Tuesday, May 10, 2011
The Drive To Be Skinny
What’s you ideal body? Is it strong and lean or size 0 skinny?
Is the body you strive for about what you think is desirable or what others think? Are your images of perfection really just modeled after the images you see in the media?
If your body image is only driven by being attractive to others, that personal preference is as individual as fingerprints. It varies from person to person. What makes one head turn is not necessarily true for another.
In a study from Evolution and Human Behavior found in NewScientist states: They found that women were less happy with their bodies and more likely to restrict their eating after seeing pictures of competitive women – described as “playing to win”, for example – compared with other women.
Maybe the issue is our view of what success and happiness mean. Generally skinny in our minds relates to models and many famous people. Models and the famous have money, power and celebrity status. All elevated in society as successful and desirable.
Wanting to be something we think we are not can drive us to do unhealthy things.
Although being skinny might seem attractive, it can be a dangerous goal. When is the desire to lose weight no longer healthy?
From the Mayo Clinic
Physical anorexia symptoms
Physical signs and symptoms of anorexia include:
•Extreme weight loss
•Abnormal blood counts
•Dizziness or fainting
•A bluish discoloration of the fingers
•Hair that thins, breaks or falls out
•Soft, downy hair covering the body
•Absence of menstruation
•Intolerance of cold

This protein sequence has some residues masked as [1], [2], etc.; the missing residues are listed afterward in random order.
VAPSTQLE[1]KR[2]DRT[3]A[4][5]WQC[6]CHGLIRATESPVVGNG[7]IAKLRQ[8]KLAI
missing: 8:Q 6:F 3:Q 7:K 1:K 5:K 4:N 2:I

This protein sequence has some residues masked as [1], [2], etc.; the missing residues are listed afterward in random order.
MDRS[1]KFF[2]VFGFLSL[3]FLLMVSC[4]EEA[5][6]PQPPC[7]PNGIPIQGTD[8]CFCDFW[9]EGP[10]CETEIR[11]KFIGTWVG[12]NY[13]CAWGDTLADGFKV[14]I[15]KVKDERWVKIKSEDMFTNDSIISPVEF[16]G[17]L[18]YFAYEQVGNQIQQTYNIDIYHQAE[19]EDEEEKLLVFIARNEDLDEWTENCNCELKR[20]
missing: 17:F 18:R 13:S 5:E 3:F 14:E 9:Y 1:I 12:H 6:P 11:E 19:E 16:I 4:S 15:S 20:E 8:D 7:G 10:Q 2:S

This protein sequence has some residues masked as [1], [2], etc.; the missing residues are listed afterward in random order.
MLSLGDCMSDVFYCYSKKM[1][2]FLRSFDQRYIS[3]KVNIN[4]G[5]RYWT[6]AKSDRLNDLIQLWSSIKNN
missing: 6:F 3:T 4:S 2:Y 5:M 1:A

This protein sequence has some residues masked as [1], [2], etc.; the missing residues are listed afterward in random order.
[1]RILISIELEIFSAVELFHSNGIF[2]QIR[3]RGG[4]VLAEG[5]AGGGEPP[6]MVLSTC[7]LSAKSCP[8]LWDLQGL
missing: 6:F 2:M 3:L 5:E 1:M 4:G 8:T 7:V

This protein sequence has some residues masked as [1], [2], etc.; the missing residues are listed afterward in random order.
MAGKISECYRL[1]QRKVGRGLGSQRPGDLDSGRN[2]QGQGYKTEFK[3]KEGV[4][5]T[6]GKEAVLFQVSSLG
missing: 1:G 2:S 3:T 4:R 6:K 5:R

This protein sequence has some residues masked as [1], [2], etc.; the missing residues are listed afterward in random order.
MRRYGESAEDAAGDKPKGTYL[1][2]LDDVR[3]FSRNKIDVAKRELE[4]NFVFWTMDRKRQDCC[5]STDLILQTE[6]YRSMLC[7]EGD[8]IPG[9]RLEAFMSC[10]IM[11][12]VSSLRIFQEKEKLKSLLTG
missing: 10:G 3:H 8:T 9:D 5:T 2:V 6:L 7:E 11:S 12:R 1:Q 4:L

•Irregular heart rhythms
•Low blood pressure
•Swelling of arms or legs
Emotional and behavioral anorexia symptoms
Emotional and behavioral characteristics associated with anorexia include:
•Refusal to eat
•Denial of hunger
•Flat mood, or lack of emotion
•Preoccupation with food
•Reduced interest in sex
•Possible use of herbal products or diet aids
Anorexia red flags to watch for
It may be hard to notice signs and symptoms of anorexia because people with anorexia often go to great lengths to disguise their thinness, eating habits or physical problems.
If you’re concerned that a loved one may have anorexia, watch for these possible red flags:
•Making excuses for not eating
•Eating only a few certain “safe” foods, usually those low in fat and calories
•Adopting rigid meal or eating rituals, such as cutting food into tiny pieces or spitting food out after chewing
•Cooking elaborate meals for others but refusing to eat
•Repeated weighing of themselves
•Frequent checking in the mirror for perceived flaws
•Complaining about being fat
•Not wanting to eat in public
There seems to be evidence that some people are genetically steered towards being a perfectionist and other traits that are associated with anorexia nervosa.
The bottom line is if you think you or someone you know is showing signs of an eating disorder, it’s important to seek help for this life threatening illness. Contact the National Eating Disorder Information Centre at 1-866-633-4220 or visit http://www.nedic.ca/